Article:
DODEA-Europe hoops teams gifted 12 days of basketball before Christmas
December 7, 2017
Officially, the DODEA-Europe basketball games played in December count as part of the same regular season as those played in January and February. But in many ways, the brief two-week window between the winter season’s start and its annual holiday intermission is an entity all its own.
“The holiday break makes it feel like you are playing two completely different seasons,” said Matt McKown, coach of defending Division III boys champion Sigonella.
Following its usual template, the 2017-18 DODEA-Europe basketball season began Dec. 1-2 with a full Friday and Saturday slate. Another packed weekend is scheduled this Friday and Saturday, after which the courts largely go quiet for a month.
All told, there will be no regular-season basketball between Dec. 12 and Jan. 10, though some teams may participate in non-sanctioned tournaments during that time with whichever of their players are available over the holidays.
The real action is reserved for the other side of the holidays, when teams reconvene and launch an uninterrupted seven-week sprint to the Feb. 21-24 European championship tournaments.
“I think there’s basically a fresh start come January,” AFNORTH boys coach Justin Daugherty said. “That first set of games after coming back from the break will be more important to the tone of the season than any of the games before the break.”
December, however, does present an opportunity to instill and install more lasting qualities. Coaches do what they can to make productive use of the oddball opening weeks.
“More than wins and losses, the establishment of team roles and understanding what each member can contribute matters most in the long run,” Wiesbaden boys coach David Brown said. “The best teams are the ones who know their roles and play for each other.”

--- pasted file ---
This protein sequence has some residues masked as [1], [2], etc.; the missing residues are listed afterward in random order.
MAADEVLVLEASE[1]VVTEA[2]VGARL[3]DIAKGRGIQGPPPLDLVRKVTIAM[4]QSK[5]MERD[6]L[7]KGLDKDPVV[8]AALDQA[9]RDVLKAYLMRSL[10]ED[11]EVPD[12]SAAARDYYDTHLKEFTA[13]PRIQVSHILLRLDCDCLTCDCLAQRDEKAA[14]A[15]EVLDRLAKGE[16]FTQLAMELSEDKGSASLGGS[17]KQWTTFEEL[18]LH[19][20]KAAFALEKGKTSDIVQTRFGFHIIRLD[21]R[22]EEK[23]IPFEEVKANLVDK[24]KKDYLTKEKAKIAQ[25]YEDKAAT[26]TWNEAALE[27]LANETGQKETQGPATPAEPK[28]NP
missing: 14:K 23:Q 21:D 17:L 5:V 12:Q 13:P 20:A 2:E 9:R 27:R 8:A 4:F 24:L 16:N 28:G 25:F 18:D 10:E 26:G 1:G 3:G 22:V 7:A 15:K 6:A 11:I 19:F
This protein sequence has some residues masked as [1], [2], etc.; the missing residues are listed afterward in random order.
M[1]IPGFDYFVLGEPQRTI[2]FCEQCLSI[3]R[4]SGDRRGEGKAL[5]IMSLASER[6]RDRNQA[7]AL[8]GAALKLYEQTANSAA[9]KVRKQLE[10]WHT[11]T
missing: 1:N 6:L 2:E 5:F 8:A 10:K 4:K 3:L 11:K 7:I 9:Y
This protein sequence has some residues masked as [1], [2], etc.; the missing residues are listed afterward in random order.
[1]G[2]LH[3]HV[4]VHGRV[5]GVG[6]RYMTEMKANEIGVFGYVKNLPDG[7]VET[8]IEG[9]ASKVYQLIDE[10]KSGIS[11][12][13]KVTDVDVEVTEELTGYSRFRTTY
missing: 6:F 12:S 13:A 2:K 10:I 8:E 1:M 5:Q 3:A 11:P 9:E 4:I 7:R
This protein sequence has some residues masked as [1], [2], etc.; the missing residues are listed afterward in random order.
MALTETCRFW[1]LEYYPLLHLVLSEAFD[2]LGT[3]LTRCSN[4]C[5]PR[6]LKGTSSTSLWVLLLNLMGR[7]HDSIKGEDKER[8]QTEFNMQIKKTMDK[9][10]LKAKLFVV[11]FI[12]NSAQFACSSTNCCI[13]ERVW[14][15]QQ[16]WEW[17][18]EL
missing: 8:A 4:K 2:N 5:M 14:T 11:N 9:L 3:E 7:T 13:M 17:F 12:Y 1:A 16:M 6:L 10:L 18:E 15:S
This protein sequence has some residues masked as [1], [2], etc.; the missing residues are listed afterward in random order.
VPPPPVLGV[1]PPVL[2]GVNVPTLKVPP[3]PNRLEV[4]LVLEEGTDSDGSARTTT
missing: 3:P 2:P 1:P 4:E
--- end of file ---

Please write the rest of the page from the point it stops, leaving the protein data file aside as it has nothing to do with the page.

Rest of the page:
In fact, the team-building process often benefits from a dose of on-court adversity in the early going.
Wiesbaden girls coach Jim Campbell said a “slow start prior to the winter break can act as an incentive” for improvement. Vilseck boys coach Kelly Frappier is concerned primarily that “my team is improving” throughout the season, “win or lose.”.
History has proven this logic to be sound. Brown’s Warriors lost two of their first three games last season, but didn’t lose a regular-season game after Dec. 9 and advanced to the European championship game. McKown’s Sigonella squad absorbed two blowout losses against Vicenza last Dec. 2-3 to start a season that ended with a Division III championship.
“It is actually better if we struggle a little bit early on so our flaws are apparent and we know what we need to improve,” McKown said.
Along those lines, Naples girls coach Tim Smith appreciates the fact that his Wildcats see some of their “strongest opponents” in December, including Lakenheath and defending champion Stuttgart. While these tough early matchups offer a chance for Smith to evaluate his team, he won’t do so based strictly on the final scores.
“It gives us an idea of where we stand,” Smith said. “We want to win, but it’s not a tragedy if we lose. We want the competition and think this will help us later in the year.”
Early struggles aren’t always a prerequisite for success. Last year’s Stuttgart girls went undefeated before and after the break and cruised to a series of tournament blowouts and the Division I title. But Panthers coach Robin Hess remains wary of the long-term effects December can have on a team.
Losses in the opening weeks of a season can “really knock the wind out of a team’s sails,” Hess said. But teams that find success early can fall victim to complacency, which can turn dangerous as their rivals set to work addressing the shortcomings that were revealed through losses.
“Sometimes winning teams don’t realize that their opponents will improve throughout the year and games will get harder,” Hess said. “They sometimes also don’t realize that just because they won, they still have much to improve on.”
Andrew O’Connor, coach of the defending Division I champion Ramstein boys, simply wants his team to have an epiphany that he said “has to happen for a successful season.”
“At some during the season your team has a moment where everything comes together,” O’Connor said. “The team plays with passion and energy, and they combine that with execution,”
It doesn’t matter to O’Connor when that defining moment arrives, as long as it eventually does.
“Once that moment happens the players become completely invested in the season,” he said.